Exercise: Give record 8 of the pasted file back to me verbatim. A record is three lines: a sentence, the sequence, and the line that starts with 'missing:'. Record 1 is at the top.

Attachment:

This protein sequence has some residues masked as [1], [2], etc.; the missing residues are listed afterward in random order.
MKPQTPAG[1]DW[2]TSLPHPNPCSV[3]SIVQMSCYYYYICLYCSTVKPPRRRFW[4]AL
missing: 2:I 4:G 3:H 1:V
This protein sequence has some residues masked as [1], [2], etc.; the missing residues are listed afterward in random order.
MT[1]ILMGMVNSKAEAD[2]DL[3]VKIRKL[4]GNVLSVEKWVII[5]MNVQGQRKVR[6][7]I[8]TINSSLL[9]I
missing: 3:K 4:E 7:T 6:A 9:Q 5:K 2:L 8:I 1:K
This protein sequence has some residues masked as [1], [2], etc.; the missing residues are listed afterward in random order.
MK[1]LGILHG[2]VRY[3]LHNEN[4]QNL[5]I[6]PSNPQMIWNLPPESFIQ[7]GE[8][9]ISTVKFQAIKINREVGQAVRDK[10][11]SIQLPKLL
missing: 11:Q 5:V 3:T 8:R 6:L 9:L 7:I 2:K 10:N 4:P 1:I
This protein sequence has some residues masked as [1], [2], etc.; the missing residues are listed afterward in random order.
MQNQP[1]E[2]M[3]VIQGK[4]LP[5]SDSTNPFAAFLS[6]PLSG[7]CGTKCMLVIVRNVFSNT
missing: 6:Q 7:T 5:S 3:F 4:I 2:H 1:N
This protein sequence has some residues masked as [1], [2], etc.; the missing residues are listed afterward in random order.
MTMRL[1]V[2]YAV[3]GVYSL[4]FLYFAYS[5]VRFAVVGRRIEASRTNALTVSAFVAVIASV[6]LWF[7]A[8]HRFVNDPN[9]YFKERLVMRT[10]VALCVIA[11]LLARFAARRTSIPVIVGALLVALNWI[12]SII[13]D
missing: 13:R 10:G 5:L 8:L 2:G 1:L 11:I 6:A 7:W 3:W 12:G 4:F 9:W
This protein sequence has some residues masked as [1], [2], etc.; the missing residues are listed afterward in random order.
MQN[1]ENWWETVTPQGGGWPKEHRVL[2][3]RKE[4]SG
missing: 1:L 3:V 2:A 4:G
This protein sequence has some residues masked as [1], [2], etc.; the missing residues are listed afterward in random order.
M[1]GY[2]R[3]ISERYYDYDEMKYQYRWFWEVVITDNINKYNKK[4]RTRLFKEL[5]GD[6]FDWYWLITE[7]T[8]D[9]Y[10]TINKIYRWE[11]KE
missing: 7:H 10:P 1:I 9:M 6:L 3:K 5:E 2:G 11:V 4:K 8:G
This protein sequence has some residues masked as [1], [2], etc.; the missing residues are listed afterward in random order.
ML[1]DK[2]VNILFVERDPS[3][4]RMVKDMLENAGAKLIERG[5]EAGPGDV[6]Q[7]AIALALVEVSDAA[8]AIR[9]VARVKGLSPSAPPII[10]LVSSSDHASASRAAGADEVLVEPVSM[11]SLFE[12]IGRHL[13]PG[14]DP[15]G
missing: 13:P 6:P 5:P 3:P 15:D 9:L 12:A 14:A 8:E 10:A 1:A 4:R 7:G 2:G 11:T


This protein sequence has some residues masked as [1], [2], etc.; the missing residues are listed afterward in random order.
ML[1]DK[2]VNILFVERDPS[3][4]RMVKDMLENAGAKLIERG[5]EAGPGDV[6]Q[7]AIALALVEVSDAA[8]AIR[9]VARVKGLSPSAPPII[10]LVSSSDHASASRAAGADEVLVEPVSM[11]SLFE[12]IGRHL[13]PG[14]DP[15]G
missing: 13:P 6:P 5:P 3:P 15:D 9:L 12:A 14:A 8:E 10:A 1:A 4:R 7:G 2:G 11:T